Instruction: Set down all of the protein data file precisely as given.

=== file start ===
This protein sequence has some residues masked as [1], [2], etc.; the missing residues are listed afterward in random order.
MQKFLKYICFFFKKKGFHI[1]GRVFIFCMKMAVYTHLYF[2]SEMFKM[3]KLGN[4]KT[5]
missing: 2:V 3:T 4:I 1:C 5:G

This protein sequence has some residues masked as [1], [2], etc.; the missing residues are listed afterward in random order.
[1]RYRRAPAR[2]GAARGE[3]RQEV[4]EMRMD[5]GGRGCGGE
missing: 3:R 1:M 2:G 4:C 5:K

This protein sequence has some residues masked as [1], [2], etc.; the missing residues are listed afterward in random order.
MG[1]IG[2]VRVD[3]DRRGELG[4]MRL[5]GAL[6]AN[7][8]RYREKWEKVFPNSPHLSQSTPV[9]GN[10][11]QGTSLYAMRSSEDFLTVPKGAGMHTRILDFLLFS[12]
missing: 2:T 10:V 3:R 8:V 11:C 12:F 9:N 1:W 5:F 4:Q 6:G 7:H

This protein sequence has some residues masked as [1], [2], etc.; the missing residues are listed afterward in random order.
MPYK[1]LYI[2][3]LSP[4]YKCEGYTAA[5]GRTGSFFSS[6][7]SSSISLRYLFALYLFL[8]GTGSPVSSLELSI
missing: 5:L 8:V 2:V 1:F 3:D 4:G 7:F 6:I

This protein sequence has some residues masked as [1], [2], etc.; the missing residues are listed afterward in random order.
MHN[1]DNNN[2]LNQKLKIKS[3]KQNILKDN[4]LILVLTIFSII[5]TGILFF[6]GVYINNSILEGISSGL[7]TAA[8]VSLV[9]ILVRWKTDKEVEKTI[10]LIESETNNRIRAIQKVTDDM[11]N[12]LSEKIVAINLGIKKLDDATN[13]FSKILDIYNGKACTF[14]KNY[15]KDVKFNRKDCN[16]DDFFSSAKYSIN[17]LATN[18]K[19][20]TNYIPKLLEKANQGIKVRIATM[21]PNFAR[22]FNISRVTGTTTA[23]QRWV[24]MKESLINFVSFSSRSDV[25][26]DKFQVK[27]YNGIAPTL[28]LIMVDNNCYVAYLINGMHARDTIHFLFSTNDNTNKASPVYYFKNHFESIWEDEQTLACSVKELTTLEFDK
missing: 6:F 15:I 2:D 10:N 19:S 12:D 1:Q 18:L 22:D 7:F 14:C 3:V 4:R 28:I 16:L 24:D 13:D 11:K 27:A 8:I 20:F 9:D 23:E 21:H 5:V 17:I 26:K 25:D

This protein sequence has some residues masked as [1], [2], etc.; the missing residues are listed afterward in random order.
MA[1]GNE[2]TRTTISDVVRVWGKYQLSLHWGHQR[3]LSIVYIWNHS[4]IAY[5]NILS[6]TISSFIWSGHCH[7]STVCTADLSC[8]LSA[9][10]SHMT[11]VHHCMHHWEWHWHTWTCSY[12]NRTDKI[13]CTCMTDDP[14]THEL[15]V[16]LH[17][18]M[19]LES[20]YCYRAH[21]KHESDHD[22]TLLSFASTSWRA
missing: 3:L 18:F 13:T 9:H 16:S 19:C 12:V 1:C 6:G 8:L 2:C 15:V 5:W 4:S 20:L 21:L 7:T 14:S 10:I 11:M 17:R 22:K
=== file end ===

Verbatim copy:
This protein sequence has some residues masked as [1], [2], etc.; the missing residues are listed afterward in random order.
MQKFLKYICFFFKKKGFHI[1]GRVFIFCMKMAVYTHLYF[2]SEMFKM[3]KLGN[4]KT[5]
missing: 2:V 3:T 4:I 1:C 5:G

This protein sequence has some residues masked as [1], [2], etc.; the missing residues are listed afterward in random order.
[1]RYRRAPAR[2]GAARGE[3]RQEV[4]EMRMD[5]GGRGCGGE
missing: 3:R 1:M 2:G 4:C 5:K

This protein sequence has some residues masked as [1], [2], etc.; the missing residues are listed afterward in random order.
MG[1]IG[2]VRVD[3]DRRGELG[4]MRL[5]GAL[6]AN[7][8]RYREKWEKVFPNSPHLSQSTPV[9]GN[10][11]QGTSLYAMRSSEDFLTVPKGAGMHTRILDFLLFS[12]
missing: 2:T 10:V 3:R 8:V 11:C 12:F 9:N 1:W 5:F 4:Q 6:G 7:H

This protein sequence has some residues masked as [1], [2], etc.; the missing residues are listed afterward in random order.
MPYK[1]LYI[2][3]LSP[4]YKCEGYTAA[5]GRTGSFFSS[6][7]SSSISLRYLFALYLFL[8]GTGSPVSSLELSI
missing: 5:L 8:V 2:V 1:F 3:D 4:G 7:F 6:I

This protein sequence has some residues masked as [1], [2], etc.; the missing residues are listed afterward in random order.
MHN[1]DNNN[2]LNQKLKIKS[3]KQNILKDN[4]LILVLTIFSII[5]TGILFF[6]GVYINNSILEGISSGL[7]TAA[8]VSLV[9]ILVRWKTDKEVEKTI[10]LIESETNNRIRAIQKVTDDM[11]N[12]LSEKIVAINLGIKKLDDATN[13]FSKILDIYNGKACTF[14]KNY[15]KDVKFNRKDCN[16]DDFFSSAKYSIN[17]LATN[18]K[19][20]TNYIPKLLEKANQGIKVRIATM[21]PNFAR[22]FNISRVTGTTTA[23]QRWV[24]MKESLINFVSFSSRSDV[25][26]DKFQVK[27]YNGIAPTL[28]LIMVDNNCYVAYLINGMHARDTIHFLFSTNDNTNKASPVYYFKNHFESIWEDEQTLACSVKELTTLEFDK
missing: 6:F 15:I 2:D 10:N 19:S 12:D 1:Q 18:L 22:D 7:F 14:C 3:V 4:R 28:I 16:L 24:D 13:D 11:K 27:A 8:I 20:F 9:D 23:E 21:H 5:V 17:I 26:K 25:D

This protein sequence has some residues masked as [1], [2], etc.; the missing residues are listed afterward in random order.
MA[1]GNE[2]TRTTISDVVRVWGKYQLSLHWGHQR[3]LSIVYIWNHS[4]IAY[5]NILS[6]TISSFIWSGHCH[7]STVCTADLSC[8]LSA[9][10]SHMT[11]VHHCMHHWEWHWHTWTCSY[12]NRTDKI[13]CTCMTDDP[14]THEL[15]V[16]LH[17][18]M[19]LES[20]YCYRAH[21]KHESDHD[22]TLLSFASTSWRA
missing: 3:L 18:F 13:T 9:H 16:S 19:C 12:V 1:C 6:G 8:L 2:C 15:V 5:W 4:S 20:L 21:L 7:T 14:S 10:I 11:M 17:R 22:K